“Side effects are very common with progestins that are not seen with progesterone.  These can include increased appetite, weight gain, fluid retention, irritability, depression, headaches, decreased energy, acne, decreased sexual interest and so much more. Even more serious, progestins have been associated with an increased risk of breast cancer and clots.  I now avoid prescribing progestins to my patients and tend to favor non-hormonal contraceptive methods such as the paraguard IUD or barrier methods as appropriate.”

Symptoms of Hyperkalemia (high potassium)

Symptoms of hyperkalemia include fatigue, muscle weakness, heart palpitations and rapid breathing, and if potassium gets high enough it can cause heart rhythm disturbances, which can disrupt blood flow enough to cause stroke, heart attack, kidney failure and clots in the lungs. Yaz has also been reported to cause gallbladder disease.

According to the prescribing information for spironolactone regarding hyperkalemia, warning signs of electrolyte imbalance can include “…dryness of the mouth, thirst, weakness, lethargy, drowsiness, restlessness, muscle pains or cramps, muscular fatigue, hypotension [low blood pressure], oliguria [decreased production of urine], tachycardia [irregular heart rate], and gastrointestinal disturbances such as nausea and vomiting.”

In spite of all these possible warning signs, hyperkalemia often comes on suddenly, with no warning signs, and can be fatal.

What Raises Potassium Levels

Although hyperkalemia is relatively rare among Yaz users, when millions of women are using it, even a rare side effect can cause problems in hundreds, if not thousands of women.

There are many ways that potassium can become elevated, which all users of Yaz should be aware of.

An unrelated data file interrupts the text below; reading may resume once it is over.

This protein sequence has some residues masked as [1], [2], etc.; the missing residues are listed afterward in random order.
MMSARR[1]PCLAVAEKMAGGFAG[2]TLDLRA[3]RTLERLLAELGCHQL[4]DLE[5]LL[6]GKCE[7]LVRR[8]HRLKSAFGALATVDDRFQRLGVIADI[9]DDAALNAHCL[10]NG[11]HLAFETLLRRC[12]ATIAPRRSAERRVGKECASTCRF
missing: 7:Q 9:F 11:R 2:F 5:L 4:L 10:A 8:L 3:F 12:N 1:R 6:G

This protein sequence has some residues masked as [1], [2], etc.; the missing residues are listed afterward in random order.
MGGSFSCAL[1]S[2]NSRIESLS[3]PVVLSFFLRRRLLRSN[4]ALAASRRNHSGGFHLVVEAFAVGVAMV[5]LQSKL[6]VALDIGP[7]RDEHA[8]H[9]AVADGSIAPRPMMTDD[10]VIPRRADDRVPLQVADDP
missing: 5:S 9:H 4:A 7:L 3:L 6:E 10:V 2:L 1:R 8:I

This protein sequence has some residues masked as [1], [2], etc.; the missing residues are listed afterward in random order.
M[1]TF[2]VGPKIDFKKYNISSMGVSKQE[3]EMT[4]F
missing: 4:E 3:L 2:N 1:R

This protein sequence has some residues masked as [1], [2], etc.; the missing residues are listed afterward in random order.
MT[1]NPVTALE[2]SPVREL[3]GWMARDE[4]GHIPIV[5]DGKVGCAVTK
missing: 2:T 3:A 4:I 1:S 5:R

The kidneys are responsible for removing excess potassium from the body, so first and foremost, those with kidney disease need to be aware of hyperkalemia, and in fact should not even take Yaz.

Aldosterone is the hormone, made by the adrenal glands, that helps the kidneys regulate potassium levels. It is affected most by Addison’s disease, which causes low adrenal hormones. Addison’s is the extreme form of low adrenal hormones, but “tired” adrenals or adrenal insufficiency is virtually epidemic among 40-something women who are chronically stressed because they are trying to manage motherhood and jobs. Tired adrenals lead to low aldosterone levels, which leads to poor regulations of potassium levels.

Since 98% of potassium is stored in the cells, anything that moves potassium out of cells and into the bloodstream can cause or contribute to hyperkalemia. One good example is insulin resistance, which is common in people who are obese.

Liver disease, diabetes, and heart disease can also make hyperkalemia more likely and more risky.

Taking high doses of the amino acids lysine and arginine can cause potassium to move out of cells and into the bloodstream.